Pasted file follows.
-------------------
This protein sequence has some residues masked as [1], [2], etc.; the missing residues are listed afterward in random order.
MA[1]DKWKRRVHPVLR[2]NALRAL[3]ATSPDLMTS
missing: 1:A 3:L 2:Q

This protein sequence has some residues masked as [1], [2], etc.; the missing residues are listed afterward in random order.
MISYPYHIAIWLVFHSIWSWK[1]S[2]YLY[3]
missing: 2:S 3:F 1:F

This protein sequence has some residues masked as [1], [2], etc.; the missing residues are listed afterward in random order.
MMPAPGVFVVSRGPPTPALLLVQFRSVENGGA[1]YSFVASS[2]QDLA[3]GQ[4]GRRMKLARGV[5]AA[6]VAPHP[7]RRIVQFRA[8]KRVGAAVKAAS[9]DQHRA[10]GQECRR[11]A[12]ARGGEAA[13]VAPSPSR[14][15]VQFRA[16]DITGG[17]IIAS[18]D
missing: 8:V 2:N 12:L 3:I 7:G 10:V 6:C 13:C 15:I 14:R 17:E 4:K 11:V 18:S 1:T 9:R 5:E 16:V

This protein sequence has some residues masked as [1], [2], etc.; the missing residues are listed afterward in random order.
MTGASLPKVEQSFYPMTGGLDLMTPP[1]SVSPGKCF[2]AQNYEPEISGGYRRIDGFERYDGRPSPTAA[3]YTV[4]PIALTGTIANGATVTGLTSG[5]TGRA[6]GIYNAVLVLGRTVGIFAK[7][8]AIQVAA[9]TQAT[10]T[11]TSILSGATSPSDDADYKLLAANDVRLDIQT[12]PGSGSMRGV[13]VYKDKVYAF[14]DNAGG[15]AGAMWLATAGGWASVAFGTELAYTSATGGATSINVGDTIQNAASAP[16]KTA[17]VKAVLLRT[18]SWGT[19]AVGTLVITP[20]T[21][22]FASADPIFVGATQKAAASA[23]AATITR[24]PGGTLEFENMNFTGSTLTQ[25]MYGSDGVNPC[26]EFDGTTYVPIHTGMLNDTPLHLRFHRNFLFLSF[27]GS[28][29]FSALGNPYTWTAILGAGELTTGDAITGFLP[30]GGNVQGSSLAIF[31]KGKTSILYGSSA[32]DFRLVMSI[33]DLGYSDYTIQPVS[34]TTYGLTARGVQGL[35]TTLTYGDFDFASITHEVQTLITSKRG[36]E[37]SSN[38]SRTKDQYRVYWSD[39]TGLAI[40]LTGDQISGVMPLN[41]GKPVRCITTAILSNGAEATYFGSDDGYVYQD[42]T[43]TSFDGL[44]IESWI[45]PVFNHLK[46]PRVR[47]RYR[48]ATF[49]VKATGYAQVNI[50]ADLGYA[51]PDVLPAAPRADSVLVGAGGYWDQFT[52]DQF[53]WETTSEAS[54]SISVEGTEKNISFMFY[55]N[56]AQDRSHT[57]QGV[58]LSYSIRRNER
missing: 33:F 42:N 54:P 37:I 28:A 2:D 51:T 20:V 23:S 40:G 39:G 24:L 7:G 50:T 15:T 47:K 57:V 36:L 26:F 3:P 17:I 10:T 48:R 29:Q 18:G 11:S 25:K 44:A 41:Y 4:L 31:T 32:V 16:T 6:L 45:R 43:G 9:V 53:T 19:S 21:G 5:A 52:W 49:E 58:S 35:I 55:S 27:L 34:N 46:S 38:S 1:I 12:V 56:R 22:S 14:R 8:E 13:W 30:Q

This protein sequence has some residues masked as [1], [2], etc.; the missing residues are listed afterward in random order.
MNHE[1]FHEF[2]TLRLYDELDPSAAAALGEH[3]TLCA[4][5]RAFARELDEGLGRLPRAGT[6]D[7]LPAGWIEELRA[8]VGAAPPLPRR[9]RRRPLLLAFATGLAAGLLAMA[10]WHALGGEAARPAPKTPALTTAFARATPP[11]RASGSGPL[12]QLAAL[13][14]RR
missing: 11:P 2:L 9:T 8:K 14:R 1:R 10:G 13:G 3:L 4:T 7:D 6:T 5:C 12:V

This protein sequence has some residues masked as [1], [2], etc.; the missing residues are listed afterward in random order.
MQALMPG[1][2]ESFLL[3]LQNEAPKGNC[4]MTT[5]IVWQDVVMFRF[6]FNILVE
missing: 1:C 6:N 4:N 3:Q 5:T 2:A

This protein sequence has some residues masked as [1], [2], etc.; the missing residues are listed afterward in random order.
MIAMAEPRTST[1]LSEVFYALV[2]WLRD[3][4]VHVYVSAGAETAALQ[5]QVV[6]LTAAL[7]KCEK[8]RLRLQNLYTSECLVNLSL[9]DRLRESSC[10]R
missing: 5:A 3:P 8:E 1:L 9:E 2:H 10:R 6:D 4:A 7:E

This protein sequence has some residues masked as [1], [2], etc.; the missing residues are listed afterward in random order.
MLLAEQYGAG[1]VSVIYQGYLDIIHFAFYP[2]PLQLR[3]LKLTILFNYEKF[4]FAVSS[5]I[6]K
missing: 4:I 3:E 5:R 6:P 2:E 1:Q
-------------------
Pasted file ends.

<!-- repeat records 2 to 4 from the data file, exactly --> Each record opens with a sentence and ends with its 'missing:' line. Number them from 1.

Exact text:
This protein sequence has some residues masked as [1], [2], etc.; the missing residues are listed afterward in random order.
MISYPYHIAIWLVFHSIWSWK[1]S[2]YLY[3]
missing: 2:S 3:F 1:F

This protein sequence has some residues masked as [1], [2], etc.; the missing residues are listed afterward in random order.
MMPAPGVFVVSRGPPTPALLLVQFRSVENGGA[1]YSFVASS[2]QDLA[3]GQ[4]GRRMKLARGV[5]AA[6]VAPHP[7]RRIVQFRA[8]KRVGAAVKAAS[9]DQHRA[10]GQECRR[11]A[12]ARGGEAA[13]VAPSPSR[14][15]VQFRA[16]DITGG[17]IIAS[18]D
missing: 8:V 2:N 12:L 3:I 7:G 10:V 6:C 13:C 15:I 14:R 17:E 4:K 11:V 18:S 1:T 9:R 5:E 16:V

This protein sequence has some residues masked as [1], [2], etc.; the missing residues are listed afterward in random order.
MTGASLPKVEQSFYPMTGGLDLMTPP[1]SVSPGKCF[2]AQNYEPEISGGYRRIDGFERYDGRPSPTAA[3]YTV[4]PIALTGTIANGATVTGLTSG[5]TGRA[6]GIYNAVLVLGRTVGIFAK[7][8]AIQVAA[9]TQAT[10]T[11]TSILSGATSPSDDADYKLLAANDVRLDIQT[12]PGSGSMRGV[13]VYKDKVYAF[14]DNAGG[15]AGAMWLATAGGWASVAFGTELAYTSATGGATSINVGDTIQNAASAP[16]KTA[17]VKAVLLRT[18]SWGT[19]AVGTLVITP[20]T[21][22]FASADPIFVGATQKAAASA[23]AATITR[24]PGGTLEFENMNFTGSTLTQ[25]MYGSDGVNPC[26]EFDGTTYVPIHTGMLNDTPLHLRFHRNFLFLSF[27]GS[28][29]FSALGNPYTWTAILGAGELTTGDAITGFLP[30]GGNVQGSSLAIF[31]KGKTSILYGSSA[32]DFRLVMSI[33]DLGYSDYTIQPVS[34]TTYGLTARGVQGL[35]TTLTYGDFDFASITHEVQTLITSKRG[36]E[37]SSN[38]SRTKDQYRVYWSD[39]TGLAI[40]LTGDQISGVMPLN[41]GKPVRCITTAILSNGAEATYFGSDDGYVYQD[42]T[43]TSFDGL[44]IESWI[45]PVFNHLK[46]PRVR[47]RYR[48]ATF[49]VKATGYAQVNI[50]ADLGYA[51]PDVLPAAPRADSVLVGAGGYWDQFT[52]DQF[53]WETTSEAS[54]SISVEGTEKNISFMFY[55]N[56]AQDRSHT[57]QGV[58]LSYSIRRNER
missing: 33:F 42:N 54:P 37:I 28:A 2:D 51:T 20:V 23:S 40:G 39:G 24:L 7:G 50:T 15:T 47:K 57:V 36:L 26:F 3:P 17:I 10:T 48:R 29:Q 18:G 11:S 25:K 44:A 41:Y 4:L 31:T 32:V 16:T 6:L 45:R 43:G 9:V 53:T 19:S 21:G 5:A 52:W 49:E 58:S 35:I 55:S 27:L 34:N 46:S 38:S 1:I 12:V 56:R 22:S 14:R 8:E 13:W 30:Q